What’s Happened to Art Criticism?

by Paula Newton April 10, 2017

L-R: Davison Scandrett, Silas Riener, Claudia La Rocco and Rashaun Mitchell in Taste, a site-specific performance and installation by Mitchell and Riener, in collaboration with La Rocco and Scandrett. Costumes by James Kidd. Presented at the BFI Gallery in Miami, in collaboration with the O, Miami Poetry Festival. Photo: Gesi Schilling.

This Wednesday, April 12, Houston’s DiverseWorks will present a lecture entitled “Criticism is Dead. Long Live Criticism.” by Claudia La Rocco, poet, critic, performer, and editor-in-chief of SFMOMA’s Open Space.

The conversation about art in Texas has long been a tricky one, as Glasstire’s Christina Rees addressed late last year in her article “Glasstire and Negative Criticism in Texas.” Her piece begins:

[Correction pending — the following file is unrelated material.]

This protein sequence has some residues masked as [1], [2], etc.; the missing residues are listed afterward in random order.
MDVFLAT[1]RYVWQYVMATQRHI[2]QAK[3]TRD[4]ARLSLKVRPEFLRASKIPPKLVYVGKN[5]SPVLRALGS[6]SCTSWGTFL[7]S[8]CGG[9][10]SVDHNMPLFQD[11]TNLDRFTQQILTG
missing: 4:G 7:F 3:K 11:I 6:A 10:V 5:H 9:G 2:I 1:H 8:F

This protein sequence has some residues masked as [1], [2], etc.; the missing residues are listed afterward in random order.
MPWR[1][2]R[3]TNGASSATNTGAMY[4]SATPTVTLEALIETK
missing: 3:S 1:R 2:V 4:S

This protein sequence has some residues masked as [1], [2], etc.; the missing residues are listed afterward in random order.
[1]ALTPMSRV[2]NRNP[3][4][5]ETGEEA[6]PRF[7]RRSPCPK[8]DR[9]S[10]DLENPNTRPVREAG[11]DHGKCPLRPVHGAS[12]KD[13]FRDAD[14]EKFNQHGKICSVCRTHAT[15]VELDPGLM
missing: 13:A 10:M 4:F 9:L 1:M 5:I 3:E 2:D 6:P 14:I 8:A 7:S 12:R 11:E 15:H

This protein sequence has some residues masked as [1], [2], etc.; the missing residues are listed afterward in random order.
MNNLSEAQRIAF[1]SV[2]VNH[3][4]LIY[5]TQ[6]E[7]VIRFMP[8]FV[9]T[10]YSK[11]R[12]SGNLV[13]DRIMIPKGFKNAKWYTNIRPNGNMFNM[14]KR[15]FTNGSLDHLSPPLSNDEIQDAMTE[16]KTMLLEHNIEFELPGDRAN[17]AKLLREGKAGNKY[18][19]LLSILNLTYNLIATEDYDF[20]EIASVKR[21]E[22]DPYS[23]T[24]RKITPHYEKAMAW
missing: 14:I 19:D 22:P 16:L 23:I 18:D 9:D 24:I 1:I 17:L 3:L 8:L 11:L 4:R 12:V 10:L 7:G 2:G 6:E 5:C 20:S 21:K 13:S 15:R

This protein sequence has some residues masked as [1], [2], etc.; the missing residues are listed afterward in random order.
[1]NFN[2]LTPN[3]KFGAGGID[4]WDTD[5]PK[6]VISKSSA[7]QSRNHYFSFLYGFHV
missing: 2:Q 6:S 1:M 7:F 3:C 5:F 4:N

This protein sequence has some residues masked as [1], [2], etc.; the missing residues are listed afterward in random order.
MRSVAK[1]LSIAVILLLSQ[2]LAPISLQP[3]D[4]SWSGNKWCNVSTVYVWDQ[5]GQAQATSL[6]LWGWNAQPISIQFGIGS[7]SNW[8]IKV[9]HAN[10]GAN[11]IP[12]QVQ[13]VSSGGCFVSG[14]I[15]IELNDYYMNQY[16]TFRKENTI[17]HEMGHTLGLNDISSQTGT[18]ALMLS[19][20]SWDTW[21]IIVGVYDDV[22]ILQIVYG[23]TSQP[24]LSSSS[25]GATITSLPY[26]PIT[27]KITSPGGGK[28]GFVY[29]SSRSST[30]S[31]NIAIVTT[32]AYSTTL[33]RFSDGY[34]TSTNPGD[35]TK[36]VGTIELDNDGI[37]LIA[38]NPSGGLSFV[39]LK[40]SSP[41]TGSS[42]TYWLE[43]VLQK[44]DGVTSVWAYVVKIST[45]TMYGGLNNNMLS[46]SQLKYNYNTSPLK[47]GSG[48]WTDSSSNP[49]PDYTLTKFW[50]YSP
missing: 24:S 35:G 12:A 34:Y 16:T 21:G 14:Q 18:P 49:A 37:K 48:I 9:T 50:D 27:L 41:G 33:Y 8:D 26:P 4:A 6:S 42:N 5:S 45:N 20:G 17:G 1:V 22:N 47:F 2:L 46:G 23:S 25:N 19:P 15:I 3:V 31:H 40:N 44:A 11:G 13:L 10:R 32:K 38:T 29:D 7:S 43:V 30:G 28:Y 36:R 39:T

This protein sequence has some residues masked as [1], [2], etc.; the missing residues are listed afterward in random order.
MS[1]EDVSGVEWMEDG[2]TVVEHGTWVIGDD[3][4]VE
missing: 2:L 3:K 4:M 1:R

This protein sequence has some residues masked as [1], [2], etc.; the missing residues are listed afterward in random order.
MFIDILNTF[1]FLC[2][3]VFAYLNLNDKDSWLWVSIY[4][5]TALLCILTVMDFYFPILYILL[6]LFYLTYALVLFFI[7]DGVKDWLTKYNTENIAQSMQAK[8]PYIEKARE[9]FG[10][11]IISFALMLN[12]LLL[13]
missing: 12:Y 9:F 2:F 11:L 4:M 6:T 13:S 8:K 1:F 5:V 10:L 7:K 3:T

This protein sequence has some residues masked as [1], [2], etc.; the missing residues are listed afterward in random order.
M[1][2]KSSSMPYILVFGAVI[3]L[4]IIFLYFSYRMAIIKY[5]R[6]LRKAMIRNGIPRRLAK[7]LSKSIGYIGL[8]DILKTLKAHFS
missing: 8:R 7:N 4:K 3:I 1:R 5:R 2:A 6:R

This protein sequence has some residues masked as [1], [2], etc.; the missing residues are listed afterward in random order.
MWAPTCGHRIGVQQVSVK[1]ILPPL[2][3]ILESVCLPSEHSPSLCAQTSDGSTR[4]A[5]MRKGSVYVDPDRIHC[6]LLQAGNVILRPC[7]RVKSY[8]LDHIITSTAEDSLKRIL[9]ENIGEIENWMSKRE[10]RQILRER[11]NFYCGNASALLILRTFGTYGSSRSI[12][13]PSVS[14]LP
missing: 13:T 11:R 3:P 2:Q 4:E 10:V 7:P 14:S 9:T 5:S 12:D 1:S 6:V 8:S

As I travel around and talk to people in the various Texas art scenes, I hear two common refrains about art writing. One is that there is not enough negative criticism here. The other is that Glasstire is too critical.

Which is it?

About Wednesday’s lecture, La Rocco says:

The demise of traditional criticism has long been rumored. But of course it continues, in various fits and starts, alongside platforms that (need it be said?) make everyone a critic. What now is the role of this tradition of public thinking out loud within current public discourse, which seems at once ever-more expansive and ever-more diminished (or at least fractured)? Here are a few attempts at answering this very big question (which is actually a series of questions), drawing on my years as a writer and editor. These attempts will likely be oblique. They might not work. The elucidation of ideas is, after all, a dicey business.

The program starts at 6:30pm. For free tickets, go here.

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